It’s funny how adulthood doesn’t always turn out the way that you planned as a kid. I remember having a grand vision for my life as a kid that included doing what I wanted when I wanted to. Each birthday was a year closer to being 18 which was the magic number in my mind where I would suddenly emancipate from the endless rules of my parents. One perk of having a non-traditional education meant that i had a little more time than most my age. After finishing high school a few weeks after I turned 17 I decided that I wanted to take a break so I did. For the next year I chilled at home and took community college classes with the intention to hit the ground running when I began college. The great thing about that year was that I could collect my thoughts with minimal responsibilities. During that time I sold books door to door and even sold knives. I know a lot of people who went directly from high school to college and still had no idea what they wanted to do with their life. They go through a year or two and drift from major to major spending large amounts of money they don’t really have. The thing about young adulthood is that you expect to have more answers than you did as a kid when in fact you just encounter more questions. You want the world to be black and white but sometimes it ends up being a really weird shade of gray. The thing I like about being an adult is that it was similar to what I imagined as a kid. I do what I want, when I want. The sad part is that there are also hundreds of stipulations to that simple fact. The stakes are higher, the consequences for stupid mistakes can easily wreck the future. It’s similar to driving in a fog on a dark night. You know where you’re going but still can’t see five feet ahead of you and your headlights just illuminate how much more fog is ahead.
First off, I need to keep this post brief. Procrastination is a silent killer. Enough said. One of the things that I like to do in the month of February is to go to an event for Black History Month. Definitely easier said than done. At least out here where I live. Finding quality events that fit my schedule but also are interesting and don’t waste my time is something that I try to do. Last year, I went to a spoken word event and it was pretty decent. The best part was that it was only ten minutes away from my house. But I digress. While by no means am I someone who is qualified to give “the black perspective,” as I was often called upon in graduate school to do, I do think that there are certain challenges that come with being black in America. I’m going to make a quick detour and say that I really strongly dislike the term “African American.” It’s annoying. And quite frankly, I’m not from Africa and neither are my parents, grandparents, and great-grandparents. I have some theories about how this term is used as a social construct but that’s totally not the topic at hand. There are certain rare occasions where I get the opportunity to listen to a speaker that is genuine, engaging, young, ambitious, articulate, and has exceptional communication skills. MK Asante is one of those people. He’s one of the best speakers I’ve heard because he has the ability to paint exquisite skillful pictures with words. And he does it in a way that has the right combination of his education and life experiences that give him the ability to relate to his audience. The fact that he became a college professor at age 23 and is now tenured is amazing. Needless to say, it was great listening to him today. I bought his book, “Buck” and read it cover to cover in about two hours. I’m not easily impressed with books but after reading it I can honestly say that it’s one of the best memoirs that I’ve read. An honest depiction of the good, bad and ugly with moments of vulnerability and raw emotion is what makes this book so good. This book draws you in and keeps your attention because Asante walks you through his life in such a way that makes you feel as if you’re not only a silent observer, but that you have an invested interest in his success. Definitely a great read that was made even better by hearing the writer before I read the book.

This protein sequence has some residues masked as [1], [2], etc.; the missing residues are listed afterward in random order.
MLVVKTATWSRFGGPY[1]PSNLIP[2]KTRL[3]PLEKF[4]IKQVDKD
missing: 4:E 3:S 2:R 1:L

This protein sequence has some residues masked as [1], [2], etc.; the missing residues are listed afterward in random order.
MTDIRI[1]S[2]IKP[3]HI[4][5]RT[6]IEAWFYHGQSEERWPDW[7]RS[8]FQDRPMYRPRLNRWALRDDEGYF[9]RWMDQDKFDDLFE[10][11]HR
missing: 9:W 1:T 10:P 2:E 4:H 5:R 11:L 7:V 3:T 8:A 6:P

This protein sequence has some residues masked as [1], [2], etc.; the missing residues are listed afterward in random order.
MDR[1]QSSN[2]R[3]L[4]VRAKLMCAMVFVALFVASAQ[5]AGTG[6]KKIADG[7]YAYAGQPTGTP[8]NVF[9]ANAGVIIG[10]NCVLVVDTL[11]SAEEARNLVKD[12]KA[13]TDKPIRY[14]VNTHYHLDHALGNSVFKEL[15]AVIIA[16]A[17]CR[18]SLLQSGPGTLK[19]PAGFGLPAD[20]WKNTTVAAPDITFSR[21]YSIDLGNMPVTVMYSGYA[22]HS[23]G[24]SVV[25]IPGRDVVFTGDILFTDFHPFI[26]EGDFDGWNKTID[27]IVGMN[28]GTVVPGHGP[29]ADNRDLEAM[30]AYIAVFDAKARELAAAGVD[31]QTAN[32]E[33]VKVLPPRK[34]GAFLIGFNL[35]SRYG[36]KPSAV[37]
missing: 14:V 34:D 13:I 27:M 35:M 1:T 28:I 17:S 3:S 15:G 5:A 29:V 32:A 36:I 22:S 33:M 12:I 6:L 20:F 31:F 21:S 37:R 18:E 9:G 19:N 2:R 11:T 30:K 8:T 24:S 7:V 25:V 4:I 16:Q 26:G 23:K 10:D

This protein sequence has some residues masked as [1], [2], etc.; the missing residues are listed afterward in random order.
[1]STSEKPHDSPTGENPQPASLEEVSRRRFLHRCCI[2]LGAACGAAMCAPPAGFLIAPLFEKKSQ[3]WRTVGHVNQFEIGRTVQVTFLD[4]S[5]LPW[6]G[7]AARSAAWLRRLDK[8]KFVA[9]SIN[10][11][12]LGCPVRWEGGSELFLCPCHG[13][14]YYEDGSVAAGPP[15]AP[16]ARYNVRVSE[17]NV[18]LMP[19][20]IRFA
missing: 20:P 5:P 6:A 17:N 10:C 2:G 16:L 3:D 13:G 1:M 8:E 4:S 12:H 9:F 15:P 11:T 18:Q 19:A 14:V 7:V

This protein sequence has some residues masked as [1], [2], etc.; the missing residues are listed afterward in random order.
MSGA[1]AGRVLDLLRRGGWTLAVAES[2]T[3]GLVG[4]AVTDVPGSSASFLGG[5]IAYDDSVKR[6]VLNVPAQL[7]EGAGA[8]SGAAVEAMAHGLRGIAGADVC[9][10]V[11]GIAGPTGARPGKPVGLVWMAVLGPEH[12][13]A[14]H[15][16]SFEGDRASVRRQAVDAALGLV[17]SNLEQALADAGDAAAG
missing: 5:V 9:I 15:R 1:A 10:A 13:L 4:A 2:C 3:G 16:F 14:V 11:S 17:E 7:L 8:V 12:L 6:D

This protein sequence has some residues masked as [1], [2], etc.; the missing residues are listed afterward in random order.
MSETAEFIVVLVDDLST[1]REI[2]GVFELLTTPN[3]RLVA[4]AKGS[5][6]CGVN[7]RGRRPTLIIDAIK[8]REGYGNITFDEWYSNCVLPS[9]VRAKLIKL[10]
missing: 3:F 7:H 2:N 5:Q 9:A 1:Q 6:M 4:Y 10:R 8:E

Growing up, I was taught the verse that admonished me to not love money because it was the beginning of evil. No truer words have even been spoken. Human greed is a powerful thing and millions have died as the result of the selfish decisions of a few. With millions of people chasing the “American Dream” with hopes of one day becoming independently wealthy, one has to ask, does money buy happiness? Depending on who you are (and how much money you have) your answer to this question will vary. I’ve always been told that money doesn’t buy happiness, but as I’ve gotten older I’ve grown to disagree with that statement. I humbly submit that money actually does buy happiness. In the world today there so much emphasis on doing what makes you happy and being happy in life. I for one, don’t particularly subscribe to that perspective. Over the course of my life, I’ve bought things that have inadvertently brought me happiness. With money. I’m not a genius but I know that the having more money in my particular situation would increase my quality of life and also allow me to travel more which would translate to happiness. Happiness is fleeting and doesn’t last for an extended period of time. It’s not necessarily something that you can hoard and save for a special occasion. While money may buy happiness, it doesn’t bring lasting peace or joy, it won’t buy you good health, it won’t solve your family problems and it won’t save you from dying. But it comes in handy in times of stress, can improve your quality of life if used wisely, and consequently, can buy you things and experiences that bring you happiness. Not peace of mind. But definitely happiness.